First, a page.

Users of developer tools and cloud infrastructure have made their voices heard and they prefer free and open software. Non-free developer tools tend to be the exception rather than the norm. The bar has been set, and we as an industry have agreed that this approach reduces the risk of vendor lock-in and enables integration that will last for a long time. Tool authors have thus adapted, and more often than not the tool comes with the source code too. The investors who back these authors are also embracing this model.
However, certain large technology companies have abused the freedom of open-source and have launched competing products offered as-a-service based on the very same code base. These competing services come supercharged with a strong platform play and seemingly infinite technical resources to pull off the effort. They are not necessarily better products, but a large company can make the offering better known through its influence. This kind of offering starves the original authors of their resources: revenue and investors. Innovation will grind to a halt as a result.
Without stable revenue and an exciting-enough story to tell Wall Street, such creators are doomed to never reach their full potential. The talent that created the innovation in the first place can no longer be sustained. When the creators are losing, the community is losing, because they end up getting sub-par support from third-parties. Such companies end up being acquired for a modest sum by yet another tech giant, a transaction that may or may not hinder their growth. The balance of power is then concentrated even further towards the large and the vicious cycle starts again.
In response to this behavior, innovators have adapted by introducing limitations to their licenses. The licenses are no longer open-source in the purest form, however, the source code is made available (hence the name "source-available license") to be used in wide applications, with certain limitations. Examples of notable switches include MongoDB, CockroachDB, Timescale, Elastic, and many others.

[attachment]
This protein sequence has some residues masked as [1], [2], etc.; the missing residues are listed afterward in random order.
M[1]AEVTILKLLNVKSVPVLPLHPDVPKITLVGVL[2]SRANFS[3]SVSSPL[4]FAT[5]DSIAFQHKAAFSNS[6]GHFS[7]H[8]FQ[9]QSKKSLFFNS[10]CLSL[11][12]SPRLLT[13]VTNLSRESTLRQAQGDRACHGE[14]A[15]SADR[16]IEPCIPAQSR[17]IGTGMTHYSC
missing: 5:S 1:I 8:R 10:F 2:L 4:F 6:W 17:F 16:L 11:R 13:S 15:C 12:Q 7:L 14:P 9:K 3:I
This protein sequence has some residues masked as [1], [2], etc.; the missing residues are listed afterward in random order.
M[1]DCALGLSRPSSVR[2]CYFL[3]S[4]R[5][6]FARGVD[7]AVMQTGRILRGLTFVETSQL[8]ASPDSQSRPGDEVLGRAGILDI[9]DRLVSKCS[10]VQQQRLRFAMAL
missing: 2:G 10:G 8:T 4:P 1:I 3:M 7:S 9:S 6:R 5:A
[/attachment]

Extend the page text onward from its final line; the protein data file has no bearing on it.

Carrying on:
As creators of developer tooling and cloud infrastructure, we are incentivized to create the biggest possible positive impact in our industry. To do that we need investor support to scale the creation from a basement project to a world-class offering. To get investor support, we need sustainable revenue and a shot at becoming the next exciting company on Wall Street. And to build sustainable revenue, we need tech giants to play fair. More success stories create more grass-root creators and more excitement in investor communities, which continue to fuel this positive feedback cycle. Innovation is thus democratized. At the end of the day, the user wins, and society wins.
If this delicate chain is broken, the end result is that innovation is hindered. Investors cannot safely bet on these companies, creators cannot sustain open-source as a side-hustle forever (at the end of the day they need to put food on the table) and startups cannot hire top talent to scale the innovation engine beyond a small Sunday project.
Preventing copy-cats from taking over the business model allows us as an industry to sustain this fly-wheel of innovation and continue to serve society. We believe that every open-core company should be a source-available company.
Starting with Earthly v0.5, we begin offering Earthly via BSL while continuing to provide Earthly's code freely on GitHub. Furthermore, we pledge to forever do what we believe is in the best interest of the community and society as a whole.
Many thanks to everyone who has supported Earthly's vision of bringing repeatable builds to the world!